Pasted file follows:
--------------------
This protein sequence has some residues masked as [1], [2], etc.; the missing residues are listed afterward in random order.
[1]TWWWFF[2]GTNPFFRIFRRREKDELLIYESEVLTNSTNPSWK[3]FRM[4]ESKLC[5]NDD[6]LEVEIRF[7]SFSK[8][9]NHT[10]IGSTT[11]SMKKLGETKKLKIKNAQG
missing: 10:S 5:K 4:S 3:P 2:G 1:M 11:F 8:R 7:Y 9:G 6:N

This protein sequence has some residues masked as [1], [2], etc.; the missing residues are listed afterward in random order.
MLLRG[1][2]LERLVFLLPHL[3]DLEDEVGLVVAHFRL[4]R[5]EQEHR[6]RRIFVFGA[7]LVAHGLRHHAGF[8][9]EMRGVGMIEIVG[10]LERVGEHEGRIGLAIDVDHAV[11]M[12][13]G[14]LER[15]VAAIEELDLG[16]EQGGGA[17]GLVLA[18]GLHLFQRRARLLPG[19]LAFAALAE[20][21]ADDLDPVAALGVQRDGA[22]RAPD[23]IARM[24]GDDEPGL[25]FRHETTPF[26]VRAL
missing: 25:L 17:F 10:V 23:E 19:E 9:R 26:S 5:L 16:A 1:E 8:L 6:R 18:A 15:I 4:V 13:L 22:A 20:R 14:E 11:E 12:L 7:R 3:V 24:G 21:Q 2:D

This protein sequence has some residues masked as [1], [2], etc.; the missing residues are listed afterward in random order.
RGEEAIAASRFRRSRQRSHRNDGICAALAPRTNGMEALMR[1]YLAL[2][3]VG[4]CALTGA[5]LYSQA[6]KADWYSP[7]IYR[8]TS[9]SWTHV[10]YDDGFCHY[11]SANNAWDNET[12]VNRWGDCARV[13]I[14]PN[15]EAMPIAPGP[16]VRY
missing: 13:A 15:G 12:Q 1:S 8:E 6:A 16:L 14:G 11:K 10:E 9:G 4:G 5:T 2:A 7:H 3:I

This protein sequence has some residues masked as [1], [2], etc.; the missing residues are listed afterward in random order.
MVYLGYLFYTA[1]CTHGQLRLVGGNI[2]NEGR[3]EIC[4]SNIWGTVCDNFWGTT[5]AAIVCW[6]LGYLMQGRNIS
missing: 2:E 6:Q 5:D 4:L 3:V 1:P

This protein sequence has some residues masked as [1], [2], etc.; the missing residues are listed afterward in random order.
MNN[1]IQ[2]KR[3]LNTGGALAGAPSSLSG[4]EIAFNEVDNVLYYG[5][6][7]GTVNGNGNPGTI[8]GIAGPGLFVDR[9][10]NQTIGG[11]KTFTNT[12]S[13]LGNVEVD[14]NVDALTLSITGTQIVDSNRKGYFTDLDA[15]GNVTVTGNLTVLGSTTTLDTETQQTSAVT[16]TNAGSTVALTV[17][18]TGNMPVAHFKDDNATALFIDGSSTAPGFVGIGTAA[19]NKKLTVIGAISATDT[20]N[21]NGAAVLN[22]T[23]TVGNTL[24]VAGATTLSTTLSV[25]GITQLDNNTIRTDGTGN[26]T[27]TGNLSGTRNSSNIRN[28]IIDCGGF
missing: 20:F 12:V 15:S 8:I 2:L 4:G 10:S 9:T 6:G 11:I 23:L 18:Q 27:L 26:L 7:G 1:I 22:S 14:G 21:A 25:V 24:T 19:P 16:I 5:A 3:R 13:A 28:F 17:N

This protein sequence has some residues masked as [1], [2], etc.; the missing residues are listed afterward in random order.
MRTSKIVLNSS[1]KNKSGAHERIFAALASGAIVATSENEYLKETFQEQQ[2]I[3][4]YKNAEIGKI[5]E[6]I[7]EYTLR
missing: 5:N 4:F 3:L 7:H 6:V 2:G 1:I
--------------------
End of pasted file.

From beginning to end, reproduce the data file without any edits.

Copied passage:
This protein sequence has some residues masked as [1], [2], etc.; the missing residues are listed afterward in random order.
[1]TWWWFF[2]GTNPFFRIFRRREKDELLIYESEVLTNSTNPSWK[3]FRM[4]ESKLC[5]NDD[6]LEVEIRF[7]SFSK[8][9]NHT[10]IGSTT[11]SMKKLGETKKLKIKNAQG
missing: 10:S 5:K 4:S 3:P 2:G 1:M 11:F 8:R 7:Y 9:G 6:N

This protein sequence has some residues masked as [1], [2], etc.; the missing residues are listed afterward in random order.
MLLRG[1][2]LERLVFLLPHL[3]DLEDEVGLVVAHFRL[4]R[5]EQEHR[6]RRIFVFGA[7]LVAHGLRHHAGF[8][9]EMRGVGMIEIVG[10]LERVGEHEGRIGLAIDVDHAV[11]M[12][13]G[14]LER[15]VAAIEELDLG[16]EQGGGA[17]GLVLA[18]GLHLFQRRARLLPG[19]LAFAALAE[20][21]ADDLDPVAALGVQRDGA[22]RAPD[23]IARM[24]GDDEPGL[25]FRHETTPF[26]VRAL
missing: 25:L 17:F 10:V 23:E 19:E 9:R 26:S 5:L 16:A 1:E 8:L 6:R 18:A 15:I 4:V 13:L 22:A 20:R 14:E 11:E 12:L 7:R 3:V 24:G 21:Q 2:D

This protein sequence has some residues masked as [1], [2], etc.; the missing residues are listed afterward in random order.
RGEEAIAASRFRRSRQRSHRNDGICAALAPRTNGMEALMR[1]YLAL[2][3]VG[4]CALTGA[5]LYSQA[6]KADWYSP[7]IYR[8]TS[9]SWTHV[10]YDDGFCHY[11]SANNAWDNET[12]VNRWGDCARV[13]I[14]PN[15]EAMPIAPGP[16]VRY
missing: 13:A 15:G 12:Q 1:S 8:E 6:A 16:L 14:G 11:K 10:E 9:G 4:G 5:T 2:A 7:H 3:I

This protein sequence has some residues masked as [1], [2], etc.; the missing residues are listed afterward in random order.
MVYLGYLFYTA[1]CTHGQLRLVGGNI[2]NEGR[3]EIC[4]SNIWGTVCDNFWGTT[5]AAIVCW[6]LGYLMQGRNIS
missing: 2:E 6:Q 5:D 4:L 3:V 1:P

This protein sequence has some residues masked as [1], [2], etc.; the missing residues are listed afterward in random order.
MNN[1]IQ[2]KR[3]LNTGGALAGAPSSLSG[4]EIAFNEVDNVLYYG[5][6][7]GTVNGNGNPGTI[8]GIAGPGLFVDR[9][10]NQTIGG[11]KTFTNT[12]S[13]LGNVEVD[14]NVDALTLSITGTQIVDSNRKGYFTDLDA[15]GNVTVTGNLTVLGSTTTLDTETQQTSAVT[16]TNAGSTVALTV[17][18]TGNMPVAHFKDDNATALFIDGSSTAPGFVGIGTAA[19]NKKLTVIGAISATDT[20]N[21]NGAAVLN[22]T[23]TVGNTL[24]VAGATTLSTTLSV[25]GITQLDNNTIRTDGTGN[26]T[27]TGNLSGTRNSSNIRN[28]IIDCGGF
missing: 20:F 12:V 15:S 8:I 2:L 4:G 10:S 9:T 6:G 11:I 23:L 18:Q 27:L 26:L 7:G 1:I 22:S 14:G 21:A 25:V 24:T 19:P 16:I 5:A 3:R 13:A 28:F 17:N

This protein sequence has some residues masked as [1], [2], etc.; the missing residues are listed afterward in random order.
MRTSKIVLNSS[1]KNKSGAHERIFAALASGAIVATSENEYLKETFQEQQ[2]I[3][4]YKNAEIGKI[5]E[6]I[7]EYTLR
missing: 5:N 4:F 3:L 7:H 6:V 2:G 1:I